"The research shows that Russian armed forces have bombed hospitals, tortured medics, attacked ambulances, and looted clinics," said a co-author. "Evidence strongly suggests these acts constitute war crimes."
Nearly a year into Russia's invasion of Ukraine, five groups on Tuesday released a report and interactive map documenting at least 707 attacks on healthcare facilities and workers in what the researchers argue are war crimes and potentially crimes against humanity.
As the war continues—with U.S. President Joe Biden visiting Kyiv to express support for Ukraine and Russian leader Vladimir Putin ramping up nuclear fears this week—the report, Destruction and Devastation: One Year of Russia's Assault on Ukraine's Healthcare System, tracks attacks between the launch of the invasion on February 24, 2022 and the end of last year.
Compiled and published by eyeWitness to Atrocities, Insecurity Insight, Media Initiative for Human Rights (MIHR), Physicians for Human Rights (PHR), and the Ukrainian Healthcare Center (UHC), the document also features 10 case studies.
"Prosecutors must urgently investigate these attacks and hold perpetrators to account."
"Our report illustrates the staggering toll that Russia's war of aggression has had on Ukraine's doctors, nurses, and patients," explained co-author Christian De Vos, director of research and investigations at PHR. "The research shows that Russian armed forces have bombed hospitals, tortured medics, attacked ambulances, and looted clinics."
"Based on the findings of our investigation, evidence strongly suggests these acts constitute war crimes and a course of conduct that could potentially constitute crimes against humanity as well," De Vos continued. "As we mark one year since Russia's full-scale invasion of Ukraine—and with imminent threats of further violence against healthcare amid Russia's latest offensive—prosecutors must urgently investigate these attacks and hold perpetrators to account."
While recognizing that the overall figure is "likely an undercount," the publication says that researchers found:
- 292 attacks that damaged or destroyed 218 hospitals and clinics—many of which were attacked more than once;
- 181 attacks on other infrastructure such as blood centers, dental clinics, pharmacies, and research facilities;
- 65 attacks on ambulances; and
- 86 attacks on healthcare workers, with 62 deaths and 52 injuries.
"Healthcare workers, who became witnesses, talk about the horrific crimes committed by Russia in Ukraine," noted MIHR analyst Lyubov Smachylo. "Some were held hostage by the Russian military, others were under fire, and some were forced to work under occupation. Witnesses described these events with horror and tears in their eyes."
"It is worth emphasizing that these are just a few testimonies and only from those who survived," Smachylo added. "Witnesses share their stories to hold Russia accountable for its crimes."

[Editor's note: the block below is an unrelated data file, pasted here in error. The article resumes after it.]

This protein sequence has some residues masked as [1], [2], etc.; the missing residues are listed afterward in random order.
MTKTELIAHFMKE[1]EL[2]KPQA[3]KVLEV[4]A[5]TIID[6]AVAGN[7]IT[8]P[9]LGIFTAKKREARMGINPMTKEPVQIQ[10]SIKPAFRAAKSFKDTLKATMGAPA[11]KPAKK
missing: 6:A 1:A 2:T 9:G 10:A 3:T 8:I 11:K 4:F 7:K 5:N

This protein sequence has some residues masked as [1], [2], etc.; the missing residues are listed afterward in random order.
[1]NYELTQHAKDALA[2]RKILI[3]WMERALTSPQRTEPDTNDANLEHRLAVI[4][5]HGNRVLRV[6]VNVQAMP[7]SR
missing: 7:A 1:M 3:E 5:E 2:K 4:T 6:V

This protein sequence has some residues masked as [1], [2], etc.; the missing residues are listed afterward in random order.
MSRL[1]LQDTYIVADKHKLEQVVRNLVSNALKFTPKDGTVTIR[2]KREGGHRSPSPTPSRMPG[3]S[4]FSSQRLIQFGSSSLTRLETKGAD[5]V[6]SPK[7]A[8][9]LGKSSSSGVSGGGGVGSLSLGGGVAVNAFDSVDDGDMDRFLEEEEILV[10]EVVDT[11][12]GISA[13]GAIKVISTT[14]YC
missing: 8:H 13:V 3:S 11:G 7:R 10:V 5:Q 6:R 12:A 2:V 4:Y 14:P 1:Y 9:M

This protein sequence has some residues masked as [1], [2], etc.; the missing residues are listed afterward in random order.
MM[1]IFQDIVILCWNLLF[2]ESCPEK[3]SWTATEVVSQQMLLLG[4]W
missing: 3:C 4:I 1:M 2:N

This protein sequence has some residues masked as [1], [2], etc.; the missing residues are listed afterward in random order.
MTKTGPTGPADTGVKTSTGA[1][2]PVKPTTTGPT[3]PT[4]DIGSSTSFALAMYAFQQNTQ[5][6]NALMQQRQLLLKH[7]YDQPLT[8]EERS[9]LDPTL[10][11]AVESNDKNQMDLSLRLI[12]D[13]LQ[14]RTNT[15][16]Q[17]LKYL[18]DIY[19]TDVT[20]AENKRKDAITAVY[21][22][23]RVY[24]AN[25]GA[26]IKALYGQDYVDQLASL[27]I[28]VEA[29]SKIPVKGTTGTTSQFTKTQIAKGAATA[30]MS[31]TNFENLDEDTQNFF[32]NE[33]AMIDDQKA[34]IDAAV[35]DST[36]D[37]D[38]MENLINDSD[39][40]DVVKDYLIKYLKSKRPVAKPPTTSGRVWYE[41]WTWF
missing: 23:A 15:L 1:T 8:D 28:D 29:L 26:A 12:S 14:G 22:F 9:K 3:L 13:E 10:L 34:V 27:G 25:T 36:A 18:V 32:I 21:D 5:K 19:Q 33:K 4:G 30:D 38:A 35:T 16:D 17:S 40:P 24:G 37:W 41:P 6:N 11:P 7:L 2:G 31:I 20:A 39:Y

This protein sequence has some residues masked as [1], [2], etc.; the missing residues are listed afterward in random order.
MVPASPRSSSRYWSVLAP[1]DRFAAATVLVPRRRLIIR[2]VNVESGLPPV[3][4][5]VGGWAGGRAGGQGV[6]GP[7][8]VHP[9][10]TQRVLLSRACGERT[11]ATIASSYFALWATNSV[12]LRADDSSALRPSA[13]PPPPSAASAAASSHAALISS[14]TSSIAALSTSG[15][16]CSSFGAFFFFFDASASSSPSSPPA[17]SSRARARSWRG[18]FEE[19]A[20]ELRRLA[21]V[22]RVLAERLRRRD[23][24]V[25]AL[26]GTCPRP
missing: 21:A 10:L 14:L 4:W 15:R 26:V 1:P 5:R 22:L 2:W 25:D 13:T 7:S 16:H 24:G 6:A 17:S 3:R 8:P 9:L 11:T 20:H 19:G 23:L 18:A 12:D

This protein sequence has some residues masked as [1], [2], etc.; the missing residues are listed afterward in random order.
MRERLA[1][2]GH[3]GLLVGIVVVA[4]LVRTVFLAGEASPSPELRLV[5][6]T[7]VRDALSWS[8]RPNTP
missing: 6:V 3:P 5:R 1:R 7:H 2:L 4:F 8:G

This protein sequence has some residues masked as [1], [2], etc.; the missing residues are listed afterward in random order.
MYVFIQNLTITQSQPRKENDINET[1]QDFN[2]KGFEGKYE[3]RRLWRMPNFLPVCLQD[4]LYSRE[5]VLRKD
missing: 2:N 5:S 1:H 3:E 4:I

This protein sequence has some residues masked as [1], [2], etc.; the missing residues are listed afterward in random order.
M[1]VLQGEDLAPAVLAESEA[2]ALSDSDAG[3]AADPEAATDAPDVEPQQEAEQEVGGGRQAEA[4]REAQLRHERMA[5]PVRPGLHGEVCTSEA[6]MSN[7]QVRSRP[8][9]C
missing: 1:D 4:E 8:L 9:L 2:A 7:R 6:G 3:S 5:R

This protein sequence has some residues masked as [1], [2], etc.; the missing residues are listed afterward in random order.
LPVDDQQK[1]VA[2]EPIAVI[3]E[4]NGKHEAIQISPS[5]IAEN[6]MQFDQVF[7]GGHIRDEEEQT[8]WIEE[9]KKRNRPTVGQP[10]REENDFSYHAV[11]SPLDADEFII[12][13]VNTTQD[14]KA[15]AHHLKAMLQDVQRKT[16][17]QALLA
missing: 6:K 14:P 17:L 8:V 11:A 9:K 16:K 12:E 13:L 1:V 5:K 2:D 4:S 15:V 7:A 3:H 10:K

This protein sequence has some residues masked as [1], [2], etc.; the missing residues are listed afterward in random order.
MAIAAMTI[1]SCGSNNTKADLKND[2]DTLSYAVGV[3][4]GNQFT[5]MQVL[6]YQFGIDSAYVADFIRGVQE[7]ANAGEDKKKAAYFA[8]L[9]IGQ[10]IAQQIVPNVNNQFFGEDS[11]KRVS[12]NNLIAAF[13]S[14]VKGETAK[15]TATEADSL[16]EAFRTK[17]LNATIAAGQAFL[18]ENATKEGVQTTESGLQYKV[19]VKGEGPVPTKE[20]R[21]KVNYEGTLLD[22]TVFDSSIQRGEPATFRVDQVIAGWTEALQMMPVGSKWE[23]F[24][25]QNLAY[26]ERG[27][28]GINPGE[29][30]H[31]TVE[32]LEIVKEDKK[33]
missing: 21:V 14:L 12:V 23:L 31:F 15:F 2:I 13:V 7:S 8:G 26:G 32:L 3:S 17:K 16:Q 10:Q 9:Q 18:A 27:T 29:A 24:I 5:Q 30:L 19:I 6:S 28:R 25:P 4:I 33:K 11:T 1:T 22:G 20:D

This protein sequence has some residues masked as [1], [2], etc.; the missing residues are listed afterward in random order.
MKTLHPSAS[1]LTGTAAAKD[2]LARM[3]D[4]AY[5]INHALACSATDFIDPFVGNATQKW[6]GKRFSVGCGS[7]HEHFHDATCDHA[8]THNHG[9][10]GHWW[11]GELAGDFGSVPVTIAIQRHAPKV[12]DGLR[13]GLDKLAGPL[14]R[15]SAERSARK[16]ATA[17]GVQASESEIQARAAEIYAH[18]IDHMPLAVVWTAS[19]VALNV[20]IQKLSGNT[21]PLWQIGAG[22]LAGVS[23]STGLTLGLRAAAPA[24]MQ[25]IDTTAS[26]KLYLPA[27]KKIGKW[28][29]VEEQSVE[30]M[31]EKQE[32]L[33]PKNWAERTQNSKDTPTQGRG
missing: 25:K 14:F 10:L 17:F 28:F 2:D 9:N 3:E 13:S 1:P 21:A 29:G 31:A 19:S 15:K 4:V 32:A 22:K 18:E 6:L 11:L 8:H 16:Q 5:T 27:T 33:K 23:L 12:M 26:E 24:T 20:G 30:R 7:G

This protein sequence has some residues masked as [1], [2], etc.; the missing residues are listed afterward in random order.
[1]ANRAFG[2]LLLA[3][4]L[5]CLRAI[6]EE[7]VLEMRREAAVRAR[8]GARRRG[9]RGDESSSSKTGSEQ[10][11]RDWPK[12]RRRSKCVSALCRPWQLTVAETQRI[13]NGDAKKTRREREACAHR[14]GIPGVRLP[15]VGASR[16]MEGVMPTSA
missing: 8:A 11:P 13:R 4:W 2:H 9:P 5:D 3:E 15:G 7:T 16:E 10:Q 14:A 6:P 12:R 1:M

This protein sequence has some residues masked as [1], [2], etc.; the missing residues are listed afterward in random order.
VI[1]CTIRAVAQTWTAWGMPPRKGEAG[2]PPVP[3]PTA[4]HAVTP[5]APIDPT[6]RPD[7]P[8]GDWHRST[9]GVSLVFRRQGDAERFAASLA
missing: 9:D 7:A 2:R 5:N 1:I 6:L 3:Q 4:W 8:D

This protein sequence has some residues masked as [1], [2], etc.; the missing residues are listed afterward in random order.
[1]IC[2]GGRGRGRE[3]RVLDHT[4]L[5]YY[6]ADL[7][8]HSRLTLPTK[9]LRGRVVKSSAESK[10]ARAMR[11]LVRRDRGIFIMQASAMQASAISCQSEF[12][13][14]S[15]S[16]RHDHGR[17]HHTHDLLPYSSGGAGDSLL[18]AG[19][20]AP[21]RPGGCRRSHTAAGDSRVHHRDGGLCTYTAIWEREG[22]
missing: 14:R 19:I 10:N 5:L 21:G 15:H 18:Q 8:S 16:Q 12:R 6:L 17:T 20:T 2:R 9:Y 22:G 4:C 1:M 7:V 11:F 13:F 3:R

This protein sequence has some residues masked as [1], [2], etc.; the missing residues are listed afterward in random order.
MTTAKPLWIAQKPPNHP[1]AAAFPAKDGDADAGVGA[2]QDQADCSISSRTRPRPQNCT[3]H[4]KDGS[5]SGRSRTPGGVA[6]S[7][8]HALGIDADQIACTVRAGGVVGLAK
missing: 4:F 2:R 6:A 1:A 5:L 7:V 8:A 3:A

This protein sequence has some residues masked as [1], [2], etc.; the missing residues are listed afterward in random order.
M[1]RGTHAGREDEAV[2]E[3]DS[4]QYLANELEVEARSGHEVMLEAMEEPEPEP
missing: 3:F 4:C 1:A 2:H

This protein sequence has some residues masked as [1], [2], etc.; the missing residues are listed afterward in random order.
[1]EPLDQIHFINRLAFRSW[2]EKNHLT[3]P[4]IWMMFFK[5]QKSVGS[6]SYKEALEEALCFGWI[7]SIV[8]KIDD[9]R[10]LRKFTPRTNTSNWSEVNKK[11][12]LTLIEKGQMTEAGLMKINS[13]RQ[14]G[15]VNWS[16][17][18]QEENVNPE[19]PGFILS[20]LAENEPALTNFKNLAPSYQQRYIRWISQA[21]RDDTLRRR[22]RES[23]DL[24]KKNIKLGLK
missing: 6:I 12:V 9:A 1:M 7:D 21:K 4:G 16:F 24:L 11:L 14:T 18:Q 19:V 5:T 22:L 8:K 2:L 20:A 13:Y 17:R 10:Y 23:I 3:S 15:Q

Researchers suggested that accountability efforts could come from investigators and prosecutors not only in Ukraine but also at the International Criminal Court (ICC) and in other countries that can act under the principle of universal jurisdiction.
"The findings presented in the report urgently warrant further investigation by prosecutorial authorities," asserted Wendy Betts, director at eyeWitness to Atrocities. "The 10 highly detailed case studies in particular provide compelling evidence for prosecutors—be they at the ICC, in Kyiv, or beyond—to pursue accountability for these heinous acts."
\u201c\u201cThey saw very well, they knew that this was a medical institution\u2026. We hoped this would somehow save us. But it turns out nothing is sacred in this war.\u201d \n\n- Dr. Alla Barsihian, director of Bashtanka Multiprofile Hospital, which was heavily damaged in an attack.\u201d— Physicians for Human Rights (@Physicians for Human Rights) 1676988799
According to figures from the Safeguarding Health in Conflict Coalition (SHCC), globally last year, there were at least 1,892 attacks on healthcare in conflict zones—including 628 facilities damaged, 215 workers killed, and another 287 kidnapped.
"It is a great concern that damage and destruction of the health system is common in so many conflicts around the world despite the fact that international humanitarian law protects access to healthcare," said Insecurity Insight director Christina Wille. "We have been monitoring patterns of violence against healthcare in conflict for several years around the world, and never before have we seen such widespread damage and destruction to the health system from indiscriminate use of force."
Over a third of the 2022 attacks recorded by SHCC occurred in Ukraine after Russian forces invaded. Wille said that "the frequent use of explosive weapons with wide area effects across cities of Ukraine causes unacceptable devastation to the whole health system with concerning consequences for access to healthcare."
Report co-author and UHC co-founder Pavlo Kovtoniuk pointed out that "Russia's brutal strategy is deliberately merging civilian and military targets in war. For them, destroying hospitals, schools, and the power grid is a way to achieve military aims."
"Russia used this murderous tactic before, in Chechnya and Syria, but faced no accountability," Kovtoniuk added. "If impunity doesn't end now, we will see many more hospitals destroyed as a means of war in the future. Unpunished evil always grows."